Legendary architect, historian and critic, Colin Rowe taught Architecture and Urban Design at Liverpool University, the University of Texas at Austin, Cambridge University and for another 30 years at Cornell. From the late 1940s through to the early 1960s he wrote a uniquely perceptive series of articles on architecture that remains seminal to the discipline today. His books include The Mathematics of the Ideal Villa and Other Essays, The Architecture of Good Intentions, the volume As I Was Saying, and most notably, the 1978 Collage City, written with Fred Koetter. The recipient of the profession’s highest honors, he was awarded the Topaz Medallion for Excellence in Architectural Education in 1985; and the Gold Medal of the Royal Institute of British Architects in 1995.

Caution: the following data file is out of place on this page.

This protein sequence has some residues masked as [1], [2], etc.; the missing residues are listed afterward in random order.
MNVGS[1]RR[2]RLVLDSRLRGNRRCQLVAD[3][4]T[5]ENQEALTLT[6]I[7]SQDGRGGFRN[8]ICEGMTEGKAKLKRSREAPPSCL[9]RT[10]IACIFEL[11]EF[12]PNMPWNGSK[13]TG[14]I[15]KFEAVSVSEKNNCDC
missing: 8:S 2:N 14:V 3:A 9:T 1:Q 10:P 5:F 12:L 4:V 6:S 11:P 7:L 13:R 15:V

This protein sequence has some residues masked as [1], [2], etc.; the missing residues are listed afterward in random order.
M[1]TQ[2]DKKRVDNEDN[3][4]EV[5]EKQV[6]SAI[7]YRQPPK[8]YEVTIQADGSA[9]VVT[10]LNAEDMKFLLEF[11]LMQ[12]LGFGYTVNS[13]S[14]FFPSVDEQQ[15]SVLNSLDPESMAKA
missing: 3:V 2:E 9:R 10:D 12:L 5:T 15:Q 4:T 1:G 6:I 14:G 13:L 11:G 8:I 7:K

Rowe was an inveterate letter writer. From his student days at Liverpool in the early 1940s until his death in Washington in 1999, he wrote innumerable letters to his parents, renowned architects and scholars, friends, colleagues and former students on both sides of the Atlantic; and most consistently and intimately to his brother, David, and sister-in-law, Dorothy, in England. Informal and elegant ruminations, they illuminate moments in Rowe’s migratory life, addressing a wide range of subjects from books, furniture, landscapes, politics, history and education, to architecture and the urban condition and a host of other engaging topics. Rich with wit and an astonishing array of scholarship, each is written in the incomparable style for which Rowe has long been famous, making evident his love affair with words and revealing a man of great humour, warmth and charm.
This selection of more than 250 of the surviving Rowe letters is edited and introduced by Daniel Naegele and Anthony Eardley.